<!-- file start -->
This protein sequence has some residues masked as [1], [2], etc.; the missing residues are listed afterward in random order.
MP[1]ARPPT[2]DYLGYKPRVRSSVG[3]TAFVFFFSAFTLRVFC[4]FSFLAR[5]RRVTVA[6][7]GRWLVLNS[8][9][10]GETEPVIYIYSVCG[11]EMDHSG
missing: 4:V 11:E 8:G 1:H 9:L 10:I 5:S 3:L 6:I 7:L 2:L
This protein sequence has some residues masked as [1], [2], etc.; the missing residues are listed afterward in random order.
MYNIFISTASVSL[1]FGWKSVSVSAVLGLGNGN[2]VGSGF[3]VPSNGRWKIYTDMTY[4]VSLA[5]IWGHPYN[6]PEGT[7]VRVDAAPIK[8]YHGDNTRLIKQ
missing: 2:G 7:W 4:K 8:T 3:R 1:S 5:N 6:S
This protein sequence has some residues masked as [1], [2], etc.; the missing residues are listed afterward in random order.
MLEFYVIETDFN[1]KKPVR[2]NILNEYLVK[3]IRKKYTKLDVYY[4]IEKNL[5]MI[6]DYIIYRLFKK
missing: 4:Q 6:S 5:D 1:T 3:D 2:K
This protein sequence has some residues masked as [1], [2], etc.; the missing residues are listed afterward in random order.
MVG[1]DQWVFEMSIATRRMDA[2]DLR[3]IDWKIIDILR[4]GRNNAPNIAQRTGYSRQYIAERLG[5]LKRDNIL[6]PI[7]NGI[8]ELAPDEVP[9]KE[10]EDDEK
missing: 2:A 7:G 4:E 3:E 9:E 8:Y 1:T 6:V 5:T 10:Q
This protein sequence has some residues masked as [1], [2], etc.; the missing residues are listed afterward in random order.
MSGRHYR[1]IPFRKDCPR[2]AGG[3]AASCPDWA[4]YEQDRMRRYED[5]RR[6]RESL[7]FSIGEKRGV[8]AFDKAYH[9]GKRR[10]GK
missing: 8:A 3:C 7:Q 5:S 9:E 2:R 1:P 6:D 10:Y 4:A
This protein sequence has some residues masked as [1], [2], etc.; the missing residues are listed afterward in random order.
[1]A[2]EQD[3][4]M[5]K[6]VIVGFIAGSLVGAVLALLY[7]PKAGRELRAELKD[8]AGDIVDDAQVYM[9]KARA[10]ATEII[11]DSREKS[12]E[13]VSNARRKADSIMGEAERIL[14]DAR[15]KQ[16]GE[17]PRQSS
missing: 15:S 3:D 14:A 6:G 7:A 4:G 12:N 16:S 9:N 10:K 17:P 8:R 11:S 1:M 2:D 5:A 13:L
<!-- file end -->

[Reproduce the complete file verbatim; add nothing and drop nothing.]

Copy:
This protein sequence has some residues masked as [1], [2], etc.; the missing residues are listed afterward in random order.
MP[1]ARPPT[2]DYLGYKPRVRSSVG[3]TAFVFFFSAFTLRVFC[4]FSFLAR[5]RRVTVA[6][7]GRWLVLNS[8][9][10]GETEPVIYIYSVCG[11]EMDHSG
missing: 4:V 11:E 8:G 1:H 9:L 10:I 5:S 3:L 6:I 7:L 2:L
This protein sequence has some residues masked as [1], [2], etc.; the missing residues are listed afterward in random order.
MYNIFISTASVSL[1]FGWKSVSVSAVLGLGNGN[2]VGSGF[3]VPSNGRWKIYTDMTY[4]VSLA[5]IWGHPYN[6]PEGT[7]VRVDAAPIK[8]YHGDNTRLIKQ
missing: 2:G 7:W 4:K 8:T 3:R 1:S 5:N 6:S
This protein sequence has some residues masked as [1], [2], etc.; the missing residues are listed afterward in random order.
MLEFYVIETDFN[1]KKPVR[2]NILNEYLVK[3]IRKKYTKLDVYY[4]IEKNL[5]MI[6]DYIIYRLFKK
missing: 4:Q 6:S 5:D 1:T 3:D 2:K
This protein sequence has some residues masked as [1], [2], etc.; the missing residues are listed afterward in random order.
MVG[1]DQWVFEMSIATRRMDA[2]DLR[3]IDWKIIDILR[4]GRNNAPNIAQRTGYSRQYIAERLG[5]LKRDNIL[6]PI[7]NGI[8]ELAPDEVP[9]KE[10]EDDEK
missing: 2:A 7:G 4:E 3:E 9:E 8:Y 1:T 6:V 5:T 10:Q
This protein sequence has some residues masked as [1], [2], etc.; the missing residues are listed afterward in random order.
MSGRHYR[1]IPFRKDCPR[2]AGG[3]AASCPDWA[4]YEQDRMRRYED[5]RR[6]RESL[7]FSIGEKRGV[8]AFDKAYH[9]GKRR[10]GK
missing: 8:A 3:C 7:Q 5:S 9:E 2:R 1:P 6:D 10:Y 4:A
This protein sequence has some residues masked as [1], [2], etc.; the missing residues are listed afterward in random order.
[1]A[2]EQD[3][4]M[5]K[6]VIVGFIAGSLVGAVLALLY[7]PKAGRELRAELKD[8]AGDIVDDAQVYM[9]KARA[10]ATEII[11]DSREKS[12]E[13]VSNARRKADSIMGEAERIL[14]DAR[15]KQ[16]GE[17]PRQSS
missing: 15:S 3:D 14:A 6:G 7:A 4:G 12:N 16:S 9:N 10:K 17:P 8:R 11:S 1:M 2:D 5:A 13:L